The bus recharges wirelessly over plates buried in the road
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Booster charge to keep buses going

Electric buses which charge up wirelessly are set to begin service in Milton Keynes.

A fleet of eight electric buses will operate along a 25km (15-mile) route in the town and carry an estimated 800,000 passengers a year.

The buses get a full charge overnight at the depot - but can remain out all day thanks to a booster charge which is delivered via plates buried in the road at the start and end of the bus route.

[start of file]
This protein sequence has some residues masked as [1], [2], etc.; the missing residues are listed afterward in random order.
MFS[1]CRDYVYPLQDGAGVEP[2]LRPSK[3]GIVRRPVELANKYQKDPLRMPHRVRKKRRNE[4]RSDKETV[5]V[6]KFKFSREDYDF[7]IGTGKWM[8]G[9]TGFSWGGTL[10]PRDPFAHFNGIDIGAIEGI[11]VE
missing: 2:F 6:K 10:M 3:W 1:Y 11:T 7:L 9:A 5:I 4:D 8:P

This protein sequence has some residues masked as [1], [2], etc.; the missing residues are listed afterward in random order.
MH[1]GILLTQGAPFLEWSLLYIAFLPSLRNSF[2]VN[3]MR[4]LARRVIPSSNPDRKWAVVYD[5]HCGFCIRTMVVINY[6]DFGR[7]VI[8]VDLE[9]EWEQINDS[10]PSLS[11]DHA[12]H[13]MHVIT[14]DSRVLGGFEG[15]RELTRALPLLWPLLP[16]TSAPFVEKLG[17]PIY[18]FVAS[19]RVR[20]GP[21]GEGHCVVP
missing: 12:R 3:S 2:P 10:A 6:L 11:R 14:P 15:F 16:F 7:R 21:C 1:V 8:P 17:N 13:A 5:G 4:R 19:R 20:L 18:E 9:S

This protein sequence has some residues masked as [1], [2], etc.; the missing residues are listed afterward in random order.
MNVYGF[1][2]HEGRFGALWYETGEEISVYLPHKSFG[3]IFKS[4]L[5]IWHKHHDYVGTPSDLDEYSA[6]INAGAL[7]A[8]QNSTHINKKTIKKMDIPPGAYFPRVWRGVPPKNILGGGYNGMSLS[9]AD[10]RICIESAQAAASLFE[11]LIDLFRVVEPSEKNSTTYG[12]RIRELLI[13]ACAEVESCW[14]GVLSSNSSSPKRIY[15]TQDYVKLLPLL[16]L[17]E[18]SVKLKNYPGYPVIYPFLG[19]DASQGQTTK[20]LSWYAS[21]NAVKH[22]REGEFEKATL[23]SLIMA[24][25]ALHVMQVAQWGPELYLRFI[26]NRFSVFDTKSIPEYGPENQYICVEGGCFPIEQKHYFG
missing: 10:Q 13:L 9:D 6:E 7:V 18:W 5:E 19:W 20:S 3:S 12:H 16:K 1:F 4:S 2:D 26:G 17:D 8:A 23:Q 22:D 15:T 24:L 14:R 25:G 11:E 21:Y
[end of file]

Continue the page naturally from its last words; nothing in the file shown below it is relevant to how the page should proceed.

The buses are the first of their kind to operate in the UK.

Here, John Miles, an Arup consultant and engineering research professor at Cambridge University, shows the BBC how the buses will work.

Video journalist: Neil Bowdler

  • 08 Jan 2014
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